Mustang workload not slowing Nissans

  • Repco Supercars Championship
  • |
  • 08/11/2019
  • By Stefan Bartholomaeus

Kelly Racing’s efforts to gear-up for a switch to Ford Mustangs in 2020 has added greatly to the squad’s workload, but isn’t impacting its current season, says Rick Kelly.

The Melbourne-based team made a strong start to the Penrite Oil Sandown 500, with Kelly’s co-driver Dale Wood third in Practice 1 and 3.

Andre Heimgartner’s co-driver Bryce Fullwood was also fast; second-quickest in Practice 1, just 0.0562s shy of pacesetter Garth Tander.

The impending Mustang move means the Nissan Altimas have just two events left in Supercars’ main game, before being resigned to Dunlop Super2 duties next year.

“There’s so much going on at work. It tends to be the way we do it, take on a huge amount of work and get stuck right into it,” said Kelly, whose team will trim down from two cars to four as part of the switch.

“There’s a lot of stuff to be done between now and next year, there’s no doubt about that.

"Everyone at the team is very, very focused on that and doing long hours to make it come together. Whatever it takes for us to implement it as best we can, then we’ll do.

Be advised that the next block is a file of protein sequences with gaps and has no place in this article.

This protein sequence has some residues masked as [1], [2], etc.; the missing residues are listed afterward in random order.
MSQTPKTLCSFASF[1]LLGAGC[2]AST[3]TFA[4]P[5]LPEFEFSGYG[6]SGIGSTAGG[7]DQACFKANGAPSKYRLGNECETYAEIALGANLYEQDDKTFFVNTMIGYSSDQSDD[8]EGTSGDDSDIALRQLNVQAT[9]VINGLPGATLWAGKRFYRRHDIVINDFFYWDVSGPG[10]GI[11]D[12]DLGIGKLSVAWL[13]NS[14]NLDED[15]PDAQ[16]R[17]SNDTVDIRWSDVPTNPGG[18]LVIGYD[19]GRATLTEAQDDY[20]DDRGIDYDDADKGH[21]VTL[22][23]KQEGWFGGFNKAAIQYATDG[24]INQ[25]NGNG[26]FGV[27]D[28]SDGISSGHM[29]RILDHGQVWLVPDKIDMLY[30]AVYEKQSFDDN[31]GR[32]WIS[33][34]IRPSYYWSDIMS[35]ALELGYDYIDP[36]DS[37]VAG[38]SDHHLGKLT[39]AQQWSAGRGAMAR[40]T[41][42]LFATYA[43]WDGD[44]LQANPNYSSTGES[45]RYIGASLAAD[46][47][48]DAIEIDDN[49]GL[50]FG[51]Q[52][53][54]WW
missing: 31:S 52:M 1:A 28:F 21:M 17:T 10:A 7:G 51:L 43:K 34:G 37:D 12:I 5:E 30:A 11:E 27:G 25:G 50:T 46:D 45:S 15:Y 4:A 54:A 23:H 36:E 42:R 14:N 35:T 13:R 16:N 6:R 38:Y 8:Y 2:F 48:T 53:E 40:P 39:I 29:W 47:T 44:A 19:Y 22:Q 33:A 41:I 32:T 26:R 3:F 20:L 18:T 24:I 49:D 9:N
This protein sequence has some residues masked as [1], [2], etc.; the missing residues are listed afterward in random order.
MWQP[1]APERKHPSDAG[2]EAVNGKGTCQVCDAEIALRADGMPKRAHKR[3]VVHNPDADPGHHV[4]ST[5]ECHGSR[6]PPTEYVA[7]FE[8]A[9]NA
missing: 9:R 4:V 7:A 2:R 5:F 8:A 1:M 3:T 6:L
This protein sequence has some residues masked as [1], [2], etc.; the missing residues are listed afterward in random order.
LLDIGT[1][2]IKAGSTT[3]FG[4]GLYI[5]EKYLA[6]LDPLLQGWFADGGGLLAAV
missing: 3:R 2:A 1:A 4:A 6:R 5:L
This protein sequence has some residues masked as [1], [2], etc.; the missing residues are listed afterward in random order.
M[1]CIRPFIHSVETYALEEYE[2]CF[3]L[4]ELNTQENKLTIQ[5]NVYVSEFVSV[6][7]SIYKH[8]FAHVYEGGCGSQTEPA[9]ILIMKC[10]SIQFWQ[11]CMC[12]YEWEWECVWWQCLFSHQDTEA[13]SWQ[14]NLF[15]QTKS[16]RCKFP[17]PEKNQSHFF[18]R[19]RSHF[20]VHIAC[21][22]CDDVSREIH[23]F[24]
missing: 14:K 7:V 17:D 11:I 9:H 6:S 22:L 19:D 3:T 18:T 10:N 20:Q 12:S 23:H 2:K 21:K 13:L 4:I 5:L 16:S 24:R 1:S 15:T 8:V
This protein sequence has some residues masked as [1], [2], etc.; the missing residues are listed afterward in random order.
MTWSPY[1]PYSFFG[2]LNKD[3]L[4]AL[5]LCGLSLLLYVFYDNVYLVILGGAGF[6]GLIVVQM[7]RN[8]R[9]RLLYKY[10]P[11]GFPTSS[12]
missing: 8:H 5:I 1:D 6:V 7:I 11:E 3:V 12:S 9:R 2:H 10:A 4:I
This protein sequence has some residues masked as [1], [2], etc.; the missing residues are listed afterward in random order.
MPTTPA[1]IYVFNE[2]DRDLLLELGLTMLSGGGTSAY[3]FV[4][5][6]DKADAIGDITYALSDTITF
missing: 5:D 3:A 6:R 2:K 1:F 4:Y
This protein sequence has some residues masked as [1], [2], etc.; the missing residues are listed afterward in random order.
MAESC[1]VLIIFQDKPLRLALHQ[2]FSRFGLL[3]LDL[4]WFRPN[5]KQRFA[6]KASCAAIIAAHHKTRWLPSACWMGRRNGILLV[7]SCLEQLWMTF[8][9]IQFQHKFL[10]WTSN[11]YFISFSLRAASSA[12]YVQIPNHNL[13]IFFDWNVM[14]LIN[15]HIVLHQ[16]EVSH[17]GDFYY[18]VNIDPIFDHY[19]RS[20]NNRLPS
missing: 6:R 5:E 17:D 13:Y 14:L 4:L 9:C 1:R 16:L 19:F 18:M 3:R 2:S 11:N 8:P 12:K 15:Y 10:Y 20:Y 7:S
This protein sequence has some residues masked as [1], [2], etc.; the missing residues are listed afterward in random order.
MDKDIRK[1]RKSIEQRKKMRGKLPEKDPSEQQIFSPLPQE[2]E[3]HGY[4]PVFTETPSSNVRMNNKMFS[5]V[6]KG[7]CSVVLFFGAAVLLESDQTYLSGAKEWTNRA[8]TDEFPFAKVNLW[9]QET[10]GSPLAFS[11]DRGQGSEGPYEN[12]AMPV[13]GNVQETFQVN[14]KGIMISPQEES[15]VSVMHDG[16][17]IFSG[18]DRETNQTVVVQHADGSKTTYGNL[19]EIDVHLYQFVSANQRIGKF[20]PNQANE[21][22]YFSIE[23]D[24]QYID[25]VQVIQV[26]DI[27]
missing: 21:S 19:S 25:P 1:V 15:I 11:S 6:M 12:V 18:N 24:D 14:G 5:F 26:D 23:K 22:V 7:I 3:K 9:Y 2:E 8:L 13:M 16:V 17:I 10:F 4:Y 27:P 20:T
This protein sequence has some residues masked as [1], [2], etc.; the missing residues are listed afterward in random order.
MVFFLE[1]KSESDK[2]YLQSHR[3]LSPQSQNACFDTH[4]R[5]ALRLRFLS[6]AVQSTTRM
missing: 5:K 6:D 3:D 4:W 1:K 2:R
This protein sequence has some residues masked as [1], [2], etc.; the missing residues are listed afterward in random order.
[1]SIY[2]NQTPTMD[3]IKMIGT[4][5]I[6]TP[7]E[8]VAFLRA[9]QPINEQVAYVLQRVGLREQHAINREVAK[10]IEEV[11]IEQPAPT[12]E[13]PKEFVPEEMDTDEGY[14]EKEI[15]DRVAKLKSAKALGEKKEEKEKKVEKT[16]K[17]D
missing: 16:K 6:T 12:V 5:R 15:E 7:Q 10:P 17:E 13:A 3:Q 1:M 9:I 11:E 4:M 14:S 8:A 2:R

“[But] at the moment it’s not been really a distraction; we can’t do much to the current car.

"The engine I think is performing very well so there’s no development happening there with the Nissan, the aero impacts, it is what it is, and the geometry on the car is we think OK.

“So we’re not doing a lot to develop that at the moment.

"It’s all back at the workshop focused on preparing the car, taking it to the event and more so doing whatever we can to improve the package for next year.”

Kelly said he “felt like a co-driver” on Friday at Sandown, with the format giving the primaries just 30 minutes of running in Practice 2.

The two-time Bathurst winner and 2006 champion ended that session 15th fastest, with Heimgartner the top Nissan runner in 10th.

A long-time friend of Kelly, Wood was pleased with his day, but questioned the event format, which is largely unchanged from recent years.

“I don’t know what’s wrong with the Nissan, I think they should hang onto them!” he said.

“The car was really nice out there. It’s a funny format, how we get more time than what the main drivers do.

“I think that works when it is the first endurance round, but when it’s the last one, I don’t know, it seems odd today.”

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